RQI Circuit

Date :
Oct. 27, 2023
Location :
Abstract deadline :
Oct. 6, 2023, midnight
The RQI Circuit is a series of local conferences taking place around the world, which will be broadcast at the ISRQI YouTube channel. The RQI Circuit is a unique opportunity to learn which RQI hub conducts which kind of RQI research and to become aware of the career opportunities worldwide. The hosts of the RQI Circuit this year will be The University of Waterloo on October 27th, the University of Nottingham on November 3rd, IQOQI Vienna on November 10th, The University of Stockholm and NORDITA on November 17th, The University of Bremen and Leibniz University Hanover on November 24th, and Macquarie University with the RMIT on December 1st. Additionally, on December 8th and December 15th we will have two non-local editions of the RQI Circuit, with online presentations from all over the world. Please note that all times displayed on the website are in GMT.
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T. Rick Perche, University of Waterloo, Perimeter Institute for Theoretical Physics


Oct 27,2023

RQI Circuit Waterloo - Opening Remarks

T. Rick Perche (University of Waterloo, Perimeter Institute for Theoretical Physics)

The RQI Circuit Waterloo will start at 9:45am EST, and will be broadcast in the ISRQI YouTube Channel. The local organizers are María Rosa Preciado-Rivas, Everett Patterson, Caroline Lima, and José Polo-Gómez.

Quantum Probes of Black Holes

Robert Mann (University of Waterloo)

Black holes remain amongst the most fascinating objects in gravitational physics. Classical probes can tell us something about their exterior behaviour, but quantum probes can tell us much more. I will discuss in general terms the research I am carrying out in my group on what we can learn about black holes using 2-level quantum detectors.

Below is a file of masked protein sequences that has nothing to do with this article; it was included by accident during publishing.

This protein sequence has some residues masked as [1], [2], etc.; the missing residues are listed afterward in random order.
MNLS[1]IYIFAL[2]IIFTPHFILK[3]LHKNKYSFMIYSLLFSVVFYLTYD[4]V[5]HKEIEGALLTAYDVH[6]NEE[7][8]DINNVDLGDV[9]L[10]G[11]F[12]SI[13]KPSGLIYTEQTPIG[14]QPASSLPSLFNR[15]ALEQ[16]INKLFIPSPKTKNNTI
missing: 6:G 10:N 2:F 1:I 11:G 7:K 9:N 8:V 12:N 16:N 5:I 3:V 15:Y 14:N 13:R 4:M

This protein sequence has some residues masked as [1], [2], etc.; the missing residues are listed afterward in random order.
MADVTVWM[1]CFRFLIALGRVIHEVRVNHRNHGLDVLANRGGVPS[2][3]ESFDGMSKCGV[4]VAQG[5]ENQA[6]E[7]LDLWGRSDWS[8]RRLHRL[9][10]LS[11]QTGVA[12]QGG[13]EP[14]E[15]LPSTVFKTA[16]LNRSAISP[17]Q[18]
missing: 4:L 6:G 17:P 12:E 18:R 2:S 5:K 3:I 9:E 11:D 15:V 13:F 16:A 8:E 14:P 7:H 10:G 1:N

Signatures of Rotating Black Holes in Quantum Superposition

Cendikiawan Suryaatmadja (University of Waterloo)

" A new approach for operationally studying the effects of spacetime in quantum superpositions of semiclassical states has recently been proposed by some of the authors. This approach was applied to the case of a (2+1)-dimensional Bañados-Teitelboim-Zanelli (BTZ) black hole in a superposition of masses, where it was shown that a two-level system interacting with a quantum field residing in the spacetime exhibits resonant peaks in its response at certain values of the superposed masses. Here, we extend this analysis to a mass-superposed rotating BTZ black hole, considering the case where the two-level system co-rotates with the black hole in a superposition of trajectories. We find similar resonances in the detector response function at rational ratios of the superposed outer horizon radii, specifically in the case where the ratio of the inner and outer horizons is fixed. This suggests a connection with Bekenstein's seminal conjecture concerning the discrete horizon spectra of black holes in quantum gravity, generalized to the case of rotating black holes. Our results suggest that deeper insights into quantum-gravitational phenomena may be accessible via tools in relativistic quantum information and curved spacetime quantum field theory. "

Quantum detectors freely falling into black holes

María Rosa Preciado (University of Waterloo)

The Unruh-DeWitt model for particle detectors has been widely used to probe quantum fields for noninertial observers or curved spacetime. However, little is known about their response as they freely fall across the event horizon of black holes despite more than four decades of studying the response of these detectors. We present the numerical results we obtained for the transition rate of particle detectors in a three-dimensional black hole spacetime, investigating their potential to serve as an ‘early warning system’ that indicates if an observer is about to cross the horizon of a black hole.

Probing Hidden Topology with Quantum Detectors

Dyuman Bhattacharya (University of Waterloo)

We consider the transition rate of a static Unruh-DeWitt particle detector in a variety of spacetimes built out of quotients of $\text{AdS}_3$ spacetime. In particular, we contrast the behavior of a Unruh-DeWitt detector interacting with a quantum scalar field in the $\mathbb{R}\text{P}^{2}$ geon spacetime and a spacetime constructed by \r{A}minneborg \textit{et al}. The Wightman functions of these spacetimes are obtained using the method of images. We find a number of features that distinguish the two spacetimes, which are identical outside of the black hole's event horizon, most notably, in the response functions of gapless detectors in the sharp-switching limit. This points to a way in which the interior topology of a black hole may be discerned by an external observer.


Career Development Talk

Eduardo Martin-Martinez (University of Waterloo)